Mercado by Palorosa

The Palorosa project, launched by Cecilia Pirani in 2014, released Mercado tote bags for spring-summer 2024, inspired by Guatemalan market life. Pirani, who is half Guatemalan, half Italian, was born and raised in Milan and moved to Guatemala in 2012, naming the project after the Tabebuia Rosea, or ‘Palo de rosa’, a neotropical tree native to Central America, often planted along streets and in parks. ‘In February 2024 I travelled for a while in Guatemala, exploring my favourite spots and markets, flower shops and little stores, trying to observe with another eye all women wearing their cool colourful baskets and bags, exactly like when I spent the first months in Guatemala years ago, before Palorosa. And it is among these authentic and contemporary imaginaries that the new Mercado tote bags are born,’ explains Cecilia.

Shot by Andrés Altamirano in famed La Latteria (before it shuttered) muse Mari Giudicelli wears city-friendly separates in and around Milan, where the Palorosa studio and store is centred, mirroring a similar versatility of the softly coloured new collection. ‘It took a while for me to see Milano, to figure out how to talk about Palorosa, and how to imagine Palorosa in this beloved city,’ Cecilia tells me, ‘I met Andrés in his studio in Brooklyn the past summer; after some chat about Guatemala and photography, and most of all, about how all the women all around the world are wearing baskets, the idea to shoot in Milano came up. It immediately occurred to him to involve his dear friend, Mari Giudicelli, who brings her Brazilian and Italian origins in her beauty and essence. The perfect muse for Palorosa.’ 

Celia describes the beginning of the collaboration, ‘We went back to a side of the origin of Palorosa with a new narrative through the personal and evocative glance of Andrés images and the elegant gestures of Mari, on the streets of Milano: architecture from the sixties, movement, light and delicate colours; textures and fragments of a contemporary city, between a dreamy atmosphere and everyday life interiors.’ She continues, ‘We both love baskets and colours. I am fascinated by the personal vision of Andrés’s work, the materiality and the light of his images, and how he interacts with objects and his muses. Some of the shots I like most are the ones he took of Mari wearing an old huipil he found at my apartment [it’s] a colourful handwoven textile and blouse from Guatemala, typically worn on the highlands [which is] evocative and symbolic of Palorosa’s creative and colour research, and origin story.’

Before the Palorosa project, Cecilia worked on urban park development as a landscape architect in Milan, which goes some way to explain her easy focus on utility and practicality. In Latin America, the handwoven plastic bags have long been a mainstay for rural women, carrying almost everything they need without fear of breakage. The bold, fresh colours in the markets of Guatemala have been adapted by Pirani for a more metropolitan feminine; blue lilac, earthy tobacco, chocolate and palm green are introduced in the geometric patterns of Mercado. Colours are to me the most important inspiration to design and imagine an object, and [they are] the signature of Palorosa bags,’ she adds.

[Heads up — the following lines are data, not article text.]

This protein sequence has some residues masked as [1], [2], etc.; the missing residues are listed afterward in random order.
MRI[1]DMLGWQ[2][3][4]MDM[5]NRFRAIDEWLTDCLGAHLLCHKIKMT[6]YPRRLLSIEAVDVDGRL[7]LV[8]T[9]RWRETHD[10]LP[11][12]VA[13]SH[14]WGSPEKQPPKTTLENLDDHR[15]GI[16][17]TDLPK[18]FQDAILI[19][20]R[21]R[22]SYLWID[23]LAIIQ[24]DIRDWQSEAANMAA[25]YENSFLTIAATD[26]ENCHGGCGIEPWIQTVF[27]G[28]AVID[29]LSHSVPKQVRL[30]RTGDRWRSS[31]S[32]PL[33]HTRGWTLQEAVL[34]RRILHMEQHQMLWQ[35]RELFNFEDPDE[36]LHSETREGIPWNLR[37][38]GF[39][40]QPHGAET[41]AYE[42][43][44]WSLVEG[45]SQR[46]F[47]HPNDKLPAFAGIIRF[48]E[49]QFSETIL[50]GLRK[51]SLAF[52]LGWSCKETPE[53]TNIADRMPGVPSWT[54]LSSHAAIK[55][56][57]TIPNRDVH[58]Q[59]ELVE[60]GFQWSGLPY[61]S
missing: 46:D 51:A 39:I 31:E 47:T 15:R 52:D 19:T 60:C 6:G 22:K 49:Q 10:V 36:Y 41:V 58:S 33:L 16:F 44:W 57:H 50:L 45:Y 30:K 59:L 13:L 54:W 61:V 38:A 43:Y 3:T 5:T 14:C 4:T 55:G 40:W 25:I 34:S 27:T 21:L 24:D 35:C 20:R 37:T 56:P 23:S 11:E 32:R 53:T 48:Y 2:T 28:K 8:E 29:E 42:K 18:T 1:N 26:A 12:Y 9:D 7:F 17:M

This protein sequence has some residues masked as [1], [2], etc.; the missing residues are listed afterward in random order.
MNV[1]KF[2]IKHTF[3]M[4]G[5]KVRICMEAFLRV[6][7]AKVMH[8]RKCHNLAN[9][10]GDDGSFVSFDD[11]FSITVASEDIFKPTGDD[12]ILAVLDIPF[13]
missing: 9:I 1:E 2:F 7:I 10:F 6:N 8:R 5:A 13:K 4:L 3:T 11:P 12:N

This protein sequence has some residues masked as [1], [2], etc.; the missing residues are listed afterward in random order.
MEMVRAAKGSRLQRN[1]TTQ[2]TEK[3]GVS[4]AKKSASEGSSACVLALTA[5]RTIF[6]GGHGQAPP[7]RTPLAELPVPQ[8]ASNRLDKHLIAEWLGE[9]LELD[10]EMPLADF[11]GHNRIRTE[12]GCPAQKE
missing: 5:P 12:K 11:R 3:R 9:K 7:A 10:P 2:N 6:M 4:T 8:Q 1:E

While the Palorosa atelier and workshop is located in Guatemala City, different groups of artisans are employed across the Western Highlands, many weavers working from home. Women dominate the small workforce, the nature of the craft allows them to share the load with husbands and other family members who often combine their existing livelihoods, such as agriculture, some working by commission, others salaried. It’s been a natural evolution, rather than a conscious effort to build a social project; relationships have grown based on mutual benefit and on an individual basis, rather than by bureaucratic recommendation. 

That’s not to say Palorosa’s craft production exists without challenge; Cecilia is invested in moving towards using only recycled plastic – the type of thread they currently use being a mix of pure plastic and post-consumer recycled plastic – which is proving problematic given their relatively small and specific production in Guatemala. Though plastic is rarely spoken of in positive terms, by manufacturing a single-material product (that maintains shape and colour over time) Palorosa has the potential to grow without losing the benefits of craftsmanship to industrial production, and while made-to-order reduces waste, the little they do create can be recycled. 

The real win is the creation of an object designed for keeps, that can be used well during daily life in both town and country. Cecilia describes a synthesis between tropical naturescapes, women moving swiftly through bustling markets, baskets on heads with bags in hand, and an urban culture of design, a contemporary palette to gently counter concrete jungles. This season, it’s through the eye of Ecuadorian photographer, Andrés Altamirano, that we see the Palorosa project balance both.

Words by Reeme Idris



Photographer Andrés Altamirano

Styling Irene Barra

Muse Mari Giudicelli